Spanish, as well as English, has quite a variety of idioms, colloquial expressions, set phrases and nuances of speech which you can only learn in your day-to-day conversation with Spanish-speaking natives. It would be a portentous, probably unending, task to set oneself to learning all those expressions by heart.
Just a few examples should suffice to point out that even the "same" expression has a totally different meaning when used, say, at the beginning of the sentence or in the middle of it.
The expression "a ver si" is one of those cases. Let's examine the following two sentences:
1. Prepararé la cena a ver si viene.
2. A ver si viene, la cena está lista!
On the Internet we find the following "free translations"
1. I will prepare the dinner I hope it comes.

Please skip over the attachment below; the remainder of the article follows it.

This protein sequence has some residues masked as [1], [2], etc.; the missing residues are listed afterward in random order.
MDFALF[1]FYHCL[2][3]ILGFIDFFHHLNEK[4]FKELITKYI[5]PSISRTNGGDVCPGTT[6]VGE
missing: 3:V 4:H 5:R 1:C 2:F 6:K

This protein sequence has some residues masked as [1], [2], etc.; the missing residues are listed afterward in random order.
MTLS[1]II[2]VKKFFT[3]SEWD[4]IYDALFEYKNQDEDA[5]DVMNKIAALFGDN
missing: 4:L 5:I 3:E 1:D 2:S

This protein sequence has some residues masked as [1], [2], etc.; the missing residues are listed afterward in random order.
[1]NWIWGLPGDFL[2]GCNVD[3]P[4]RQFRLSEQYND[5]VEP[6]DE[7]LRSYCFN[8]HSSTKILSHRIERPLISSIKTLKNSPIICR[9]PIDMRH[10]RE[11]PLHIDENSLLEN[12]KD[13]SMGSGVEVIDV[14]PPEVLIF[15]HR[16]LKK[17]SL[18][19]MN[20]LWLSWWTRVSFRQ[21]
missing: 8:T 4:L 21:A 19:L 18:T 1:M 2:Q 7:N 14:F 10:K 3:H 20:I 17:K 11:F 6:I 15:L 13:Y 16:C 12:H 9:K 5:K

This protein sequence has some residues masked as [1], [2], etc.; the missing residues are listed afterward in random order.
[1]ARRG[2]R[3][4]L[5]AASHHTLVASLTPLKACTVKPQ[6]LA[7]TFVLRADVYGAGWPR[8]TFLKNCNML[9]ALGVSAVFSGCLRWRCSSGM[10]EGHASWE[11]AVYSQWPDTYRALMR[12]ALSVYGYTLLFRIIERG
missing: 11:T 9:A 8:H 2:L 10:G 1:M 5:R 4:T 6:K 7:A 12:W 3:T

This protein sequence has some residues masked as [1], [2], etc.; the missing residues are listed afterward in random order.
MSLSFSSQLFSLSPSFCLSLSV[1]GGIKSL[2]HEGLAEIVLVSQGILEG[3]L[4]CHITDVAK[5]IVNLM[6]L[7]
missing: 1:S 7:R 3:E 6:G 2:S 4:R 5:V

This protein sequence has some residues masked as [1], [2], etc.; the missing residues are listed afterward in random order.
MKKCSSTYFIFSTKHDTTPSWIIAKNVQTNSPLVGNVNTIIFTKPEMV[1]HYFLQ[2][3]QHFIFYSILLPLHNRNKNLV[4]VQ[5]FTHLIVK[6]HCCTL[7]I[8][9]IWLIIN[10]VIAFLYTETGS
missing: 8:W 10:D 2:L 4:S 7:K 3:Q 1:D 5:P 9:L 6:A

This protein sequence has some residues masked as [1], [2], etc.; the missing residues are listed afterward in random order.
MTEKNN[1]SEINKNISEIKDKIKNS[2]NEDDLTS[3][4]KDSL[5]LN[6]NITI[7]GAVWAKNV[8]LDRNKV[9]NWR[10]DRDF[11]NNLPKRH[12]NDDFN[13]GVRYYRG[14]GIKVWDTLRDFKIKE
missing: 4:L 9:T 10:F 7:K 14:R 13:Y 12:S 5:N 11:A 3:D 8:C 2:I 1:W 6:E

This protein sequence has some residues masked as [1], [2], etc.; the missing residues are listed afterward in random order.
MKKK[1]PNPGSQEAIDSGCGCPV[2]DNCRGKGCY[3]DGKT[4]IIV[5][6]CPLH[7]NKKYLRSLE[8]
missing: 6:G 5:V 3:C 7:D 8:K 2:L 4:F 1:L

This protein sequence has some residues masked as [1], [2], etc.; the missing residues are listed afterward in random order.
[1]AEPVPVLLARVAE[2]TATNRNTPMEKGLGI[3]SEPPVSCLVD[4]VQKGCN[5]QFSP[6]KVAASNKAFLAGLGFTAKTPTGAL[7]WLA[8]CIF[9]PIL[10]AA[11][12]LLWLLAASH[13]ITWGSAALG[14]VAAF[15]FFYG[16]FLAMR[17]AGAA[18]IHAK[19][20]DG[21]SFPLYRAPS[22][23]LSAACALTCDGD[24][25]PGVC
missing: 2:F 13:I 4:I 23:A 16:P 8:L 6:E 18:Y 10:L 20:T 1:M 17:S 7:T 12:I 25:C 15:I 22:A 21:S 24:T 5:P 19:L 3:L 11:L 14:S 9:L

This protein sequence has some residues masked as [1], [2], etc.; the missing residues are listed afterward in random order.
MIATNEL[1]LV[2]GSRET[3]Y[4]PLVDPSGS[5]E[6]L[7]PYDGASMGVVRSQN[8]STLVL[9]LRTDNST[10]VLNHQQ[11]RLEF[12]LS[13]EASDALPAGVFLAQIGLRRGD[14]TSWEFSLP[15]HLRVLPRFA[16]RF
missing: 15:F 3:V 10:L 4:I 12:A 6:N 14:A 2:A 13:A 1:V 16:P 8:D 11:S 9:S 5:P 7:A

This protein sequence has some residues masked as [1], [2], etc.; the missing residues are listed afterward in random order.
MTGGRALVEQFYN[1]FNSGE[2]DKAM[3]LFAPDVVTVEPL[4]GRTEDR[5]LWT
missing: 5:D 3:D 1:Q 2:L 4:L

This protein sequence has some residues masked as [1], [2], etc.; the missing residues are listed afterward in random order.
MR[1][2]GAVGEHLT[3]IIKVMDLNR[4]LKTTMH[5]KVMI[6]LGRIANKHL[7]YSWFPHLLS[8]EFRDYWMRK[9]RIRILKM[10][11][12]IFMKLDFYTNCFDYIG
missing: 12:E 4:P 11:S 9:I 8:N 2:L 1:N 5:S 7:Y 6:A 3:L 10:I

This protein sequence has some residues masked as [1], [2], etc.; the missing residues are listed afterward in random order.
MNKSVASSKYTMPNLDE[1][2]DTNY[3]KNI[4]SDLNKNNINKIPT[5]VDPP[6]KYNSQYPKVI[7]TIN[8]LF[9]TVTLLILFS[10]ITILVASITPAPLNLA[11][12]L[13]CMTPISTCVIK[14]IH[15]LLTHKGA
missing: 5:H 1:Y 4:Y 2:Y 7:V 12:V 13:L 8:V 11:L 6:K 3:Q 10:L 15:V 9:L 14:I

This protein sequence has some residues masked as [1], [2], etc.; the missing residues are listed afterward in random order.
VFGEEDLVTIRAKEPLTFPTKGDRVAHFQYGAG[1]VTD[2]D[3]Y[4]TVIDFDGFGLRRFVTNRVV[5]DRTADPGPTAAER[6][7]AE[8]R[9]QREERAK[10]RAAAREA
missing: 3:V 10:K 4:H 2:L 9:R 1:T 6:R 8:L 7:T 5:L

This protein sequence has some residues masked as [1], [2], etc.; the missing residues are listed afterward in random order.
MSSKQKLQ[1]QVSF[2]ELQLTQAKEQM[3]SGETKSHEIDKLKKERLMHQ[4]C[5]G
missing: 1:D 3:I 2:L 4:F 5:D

2. I hope it comes, the dinner is ready!
Unfortunately, both translations miss the mark. They do not convey the colloquial hue.
Word Magic Text Translator identifies the different context of these two sentences and translates thus:
1. I will prepare dinner to see if he comes.
2. We'll see if he comes, dinner is ready.
What happened here? In one case, the colloquial expression "a ver si" was translated as "to see if". In the second case, it was translated as "we'll see if".
This is what we call "context-sensitivity", an exclusive asset of Word Magic Software. More examples to follow next week.